The organizers of Carnaval San Francisco, the annual May street festival and parade, will get into the Mardi Gras spirit next week with a party crawl in the Mission district on Fat Tuesday, February 13, from 5 to 10 p.m.

People are encouraged to wear costumes, masks (Mardi Gras or for COVID protection), and beads and join the fun at over 20 venues, including the 24th Street BART plaza and numerous party hot spots such as Bissap Baobab SF, Arcana, Kimbara Ritmo y Sabor, and Cha Cha Cha, a news release stated. The event also salutes Afro-Diasporic music and Black History Month, organizers noted.

There will be lively music from Cumbia, Rumba, and Soca; Samba drummers, and dance performances.

To register for free tickets and/or donate, click here.

Name sought for new SF SOMA park
In partnership with community organizations from the South of Market neighborhood, the San Francisco Recreation and Park Department is taking proposals for the naming of a new park located within the western part of the district at the intersection of 11th and Natoma streets.

According to Rec and Park's newsletter, this initiative aims to involve the community in selecting a meaningful and appropriate name that resonates with the park's location, historical significance, or honors an individual's contributions to the SOMA community.

The submission deadline is Monday, February 12, with two virtual community meetings to present and review nominations on Tuesday, February 13, and Thursday, March 7, at 6 p.m. For more information, click here.

SF Episcopal church upholds those who have HIV/AIDS
The Church of the Advent of Christ the King, an Episcopal house of worship located at 261 Fell Street in San Francisco, has started recognizing in its Orb newsletter people who suffer from HIV/AIDS, those who have died, and their loved ones. The church years ago started its AIDS candle memorial near the baptismal font that has burned for decades.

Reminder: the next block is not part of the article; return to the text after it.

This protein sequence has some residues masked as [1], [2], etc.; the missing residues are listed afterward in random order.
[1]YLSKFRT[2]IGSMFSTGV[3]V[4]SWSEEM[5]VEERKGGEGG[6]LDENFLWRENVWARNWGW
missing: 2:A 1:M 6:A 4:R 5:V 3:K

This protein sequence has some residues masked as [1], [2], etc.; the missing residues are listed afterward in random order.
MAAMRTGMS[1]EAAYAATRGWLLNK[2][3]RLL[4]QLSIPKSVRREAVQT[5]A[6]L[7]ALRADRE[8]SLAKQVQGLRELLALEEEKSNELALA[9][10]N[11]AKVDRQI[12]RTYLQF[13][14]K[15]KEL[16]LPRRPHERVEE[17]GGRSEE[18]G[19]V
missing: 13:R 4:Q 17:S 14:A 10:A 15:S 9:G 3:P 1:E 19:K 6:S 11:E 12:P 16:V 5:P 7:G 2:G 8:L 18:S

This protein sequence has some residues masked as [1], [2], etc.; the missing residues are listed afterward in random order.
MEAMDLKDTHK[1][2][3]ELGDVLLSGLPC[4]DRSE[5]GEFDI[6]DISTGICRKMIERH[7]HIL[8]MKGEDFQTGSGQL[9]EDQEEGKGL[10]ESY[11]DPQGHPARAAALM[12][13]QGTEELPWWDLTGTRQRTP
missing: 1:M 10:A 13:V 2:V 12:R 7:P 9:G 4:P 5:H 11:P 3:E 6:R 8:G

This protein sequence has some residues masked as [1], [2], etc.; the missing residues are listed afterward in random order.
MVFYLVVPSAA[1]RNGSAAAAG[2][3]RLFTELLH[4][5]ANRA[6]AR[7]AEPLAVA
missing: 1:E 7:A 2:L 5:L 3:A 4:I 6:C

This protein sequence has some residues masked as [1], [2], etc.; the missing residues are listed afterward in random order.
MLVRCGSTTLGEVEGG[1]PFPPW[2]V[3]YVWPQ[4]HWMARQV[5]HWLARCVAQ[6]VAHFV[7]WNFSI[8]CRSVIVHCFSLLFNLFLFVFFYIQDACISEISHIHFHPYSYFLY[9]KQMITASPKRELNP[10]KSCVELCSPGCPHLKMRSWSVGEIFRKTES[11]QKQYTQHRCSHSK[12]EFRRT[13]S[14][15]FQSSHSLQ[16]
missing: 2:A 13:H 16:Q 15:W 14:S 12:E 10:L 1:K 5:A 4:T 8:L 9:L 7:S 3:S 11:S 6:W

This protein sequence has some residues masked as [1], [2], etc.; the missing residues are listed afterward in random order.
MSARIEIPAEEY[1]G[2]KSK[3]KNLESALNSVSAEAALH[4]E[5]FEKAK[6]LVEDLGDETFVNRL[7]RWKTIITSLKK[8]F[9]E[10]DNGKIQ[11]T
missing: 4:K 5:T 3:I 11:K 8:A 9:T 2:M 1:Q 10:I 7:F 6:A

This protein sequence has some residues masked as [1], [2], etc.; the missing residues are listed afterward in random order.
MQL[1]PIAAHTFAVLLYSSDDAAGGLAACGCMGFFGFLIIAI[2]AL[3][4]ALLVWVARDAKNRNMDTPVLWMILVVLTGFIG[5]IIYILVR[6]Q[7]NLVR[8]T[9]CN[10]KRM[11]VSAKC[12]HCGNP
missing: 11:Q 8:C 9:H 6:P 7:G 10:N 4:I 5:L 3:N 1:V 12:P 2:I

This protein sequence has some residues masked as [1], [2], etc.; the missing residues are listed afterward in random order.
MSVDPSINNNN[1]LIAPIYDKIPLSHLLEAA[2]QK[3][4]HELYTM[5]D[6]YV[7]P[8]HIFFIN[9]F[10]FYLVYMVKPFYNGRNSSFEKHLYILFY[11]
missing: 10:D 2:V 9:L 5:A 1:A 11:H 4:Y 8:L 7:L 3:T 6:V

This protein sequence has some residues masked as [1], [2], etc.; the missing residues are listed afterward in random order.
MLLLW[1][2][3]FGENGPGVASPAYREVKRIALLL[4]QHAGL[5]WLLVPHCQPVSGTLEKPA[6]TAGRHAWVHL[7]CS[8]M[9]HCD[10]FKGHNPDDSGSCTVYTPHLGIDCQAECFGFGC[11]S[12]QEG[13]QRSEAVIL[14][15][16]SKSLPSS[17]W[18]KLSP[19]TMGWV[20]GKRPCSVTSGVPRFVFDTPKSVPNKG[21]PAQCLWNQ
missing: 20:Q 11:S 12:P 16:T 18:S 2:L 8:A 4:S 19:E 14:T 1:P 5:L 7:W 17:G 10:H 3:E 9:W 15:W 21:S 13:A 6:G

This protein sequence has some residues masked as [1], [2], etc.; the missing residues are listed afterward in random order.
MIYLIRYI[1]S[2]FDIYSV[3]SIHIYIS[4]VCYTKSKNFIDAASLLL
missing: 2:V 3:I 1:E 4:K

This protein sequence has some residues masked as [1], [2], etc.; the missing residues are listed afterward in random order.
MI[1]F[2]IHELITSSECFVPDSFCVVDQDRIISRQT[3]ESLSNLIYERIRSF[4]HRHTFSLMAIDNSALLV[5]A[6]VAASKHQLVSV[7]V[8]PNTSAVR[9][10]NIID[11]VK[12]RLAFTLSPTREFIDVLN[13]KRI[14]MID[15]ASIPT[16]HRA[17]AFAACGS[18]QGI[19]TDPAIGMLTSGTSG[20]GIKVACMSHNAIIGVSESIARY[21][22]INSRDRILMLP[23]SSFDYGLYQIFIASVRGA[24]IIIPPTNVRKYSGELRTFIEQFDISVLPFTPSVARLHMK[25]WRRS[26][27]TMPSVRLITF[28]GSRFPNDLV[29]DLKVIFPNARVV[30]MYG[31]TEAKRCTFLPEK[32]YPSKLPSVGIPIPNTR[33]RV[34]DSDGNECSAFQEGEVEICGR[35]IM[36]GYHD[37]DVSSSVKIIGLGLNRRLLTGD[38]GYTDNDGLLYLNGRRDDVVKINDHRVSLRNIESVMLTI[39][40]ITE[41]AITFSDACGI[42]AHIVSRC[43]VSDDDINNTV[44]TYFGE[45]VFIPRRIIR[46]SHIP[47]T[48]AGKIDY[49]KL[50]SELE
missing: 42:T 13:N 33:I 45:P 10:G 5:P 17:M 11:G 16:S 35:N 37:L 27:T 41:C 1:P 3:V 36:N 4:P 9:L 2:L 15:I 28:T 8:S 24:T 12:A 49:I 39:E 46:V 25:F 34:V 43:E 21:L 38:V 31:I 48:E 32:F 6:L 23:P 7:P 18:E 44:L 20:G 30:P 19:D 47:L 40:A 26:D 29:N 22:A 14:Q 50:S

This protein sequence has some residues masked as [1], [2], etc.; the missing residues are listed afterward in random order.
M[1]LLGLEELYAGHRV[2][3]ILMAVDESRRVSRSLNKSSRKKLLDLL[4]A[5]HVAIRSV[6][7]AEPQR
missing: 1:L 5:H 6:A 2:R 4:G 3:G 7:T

The church, under then-Rector Father Bill Rhodes, instituted the candle along with a perpetual novena with words to the effect that "I don't know what we can do about this except to do what we do very well — pray."

The church did more than pray, however, the newsletter article noted. It conducted funerals for those who died and whose families repudiated them, leading to many such services for people whom the parish did not know. "Even though there were considerable expenses related to the many funerals that were held, Fr. Rhodes never turned anyone away who turned to the church for help — either with small monetary amounts or a funeral," the article stated.

Now, while the memorial candle is still present, the novena is no longer offered. But people can send names of those they'd like to honor in the newsletter in a specific month. Names should be sent by the 15th of the month to [email protected]

The Orb will publish first names only. Those who wish to support the memorial candle can do so with a suggested donation of $10-$20 for any given month. Questions can be directed to the Orb's editor at the above email address.